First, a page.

Raven Sharp was one of nearly 100 people who attended a meeting Tuesday required of people interested in opening a cannabis business in the city. He, like many in attendance, has experience in the industry.
Sharp opened Natural Remedies Consulting Holistic Health Services Clinic in unincorporated north Modesto nine months ago with the intent to offer a wider range of medical marijuana products, not just the smokable form.
NRC Holistic Health Services is one of about 20 dispensaries operating in the county. Current county code prohibits dispensaries; however, the law is not being enforced as the county, along with its nine cities, decides how to address the new voter-approved California law that allows the recreational use and commercial trade of marijuana.
The Adult Use of Marijuana Act gives local municipalities the authority to regulate and tax the commercial trade.
Oakdale is the county’s first city to accept proposals for all cannabis businesses allowed under the law – medical or recreational marijuana – from testing and distribution to cultivation and dispensaries. There is no guarantee, however, that the city will approve any of the applications and it could ultimately ban cannabis businesses in the city, like it did with medical marijuana businesses prior to the passage of the new law. City manager Bryan Whitemyer said the city’s request for proposals is an “information gathering process.”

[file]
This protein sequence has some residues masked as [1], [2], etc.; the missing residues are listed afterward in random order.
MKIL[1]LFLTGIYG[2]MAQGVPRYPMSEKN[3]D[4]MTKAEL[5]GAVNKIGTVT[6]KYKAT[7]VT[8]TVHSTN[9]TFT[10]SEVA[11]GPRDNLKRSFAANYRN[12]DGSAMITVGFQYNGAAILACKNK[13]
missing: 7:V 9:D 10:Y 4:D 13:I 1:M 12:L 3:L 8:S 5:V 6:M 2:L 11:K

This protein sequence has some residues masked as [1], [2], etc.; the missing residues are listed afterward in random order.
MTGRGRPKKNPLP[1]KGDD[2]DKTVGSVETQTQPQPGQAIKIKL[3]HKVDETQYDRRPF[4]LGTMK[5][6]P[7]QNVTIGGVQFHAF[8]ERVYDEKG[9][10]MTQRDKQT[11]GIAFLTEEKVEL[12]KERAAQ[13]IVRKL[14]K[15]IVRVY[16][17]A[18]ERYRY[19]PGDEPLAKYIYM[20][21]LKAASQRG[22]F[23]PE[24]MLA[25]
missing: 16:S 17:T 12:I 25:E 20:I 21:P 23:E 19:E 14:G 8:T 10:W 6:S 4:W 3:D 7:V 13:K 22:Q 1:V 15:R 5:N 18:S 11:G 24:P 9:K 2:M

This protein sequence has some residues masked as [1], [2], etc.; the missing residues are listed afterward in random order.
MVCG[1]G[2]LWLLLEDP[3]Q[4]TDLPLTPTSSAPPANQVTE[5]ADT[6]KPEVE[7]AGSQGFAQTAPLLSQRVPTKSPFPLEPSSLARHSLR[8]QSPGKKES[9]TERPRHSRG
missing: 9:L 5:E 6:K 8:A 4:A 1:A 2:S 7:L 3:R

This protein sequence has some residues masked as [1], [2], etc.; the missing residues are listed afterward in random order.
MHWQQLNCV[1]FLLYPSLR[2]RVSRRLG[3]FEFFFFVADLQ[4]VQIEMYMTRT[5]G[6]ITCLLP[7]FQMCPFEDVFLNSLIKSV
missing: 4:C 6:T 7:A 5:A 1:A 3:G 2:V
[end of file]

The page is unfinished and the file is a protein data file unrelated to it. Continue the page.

Still, many people are willing to take that gamble and pay the nonrefundable $5,000 application fee.
Sharp said there is a lot of risk and uncertainty in the industry – still illegal under federal law as well – and that the fee is just one of those risks.
“As a business you should probably have that money to lose,” Sharp said. “If you don’t have that money to lose, you probably don’t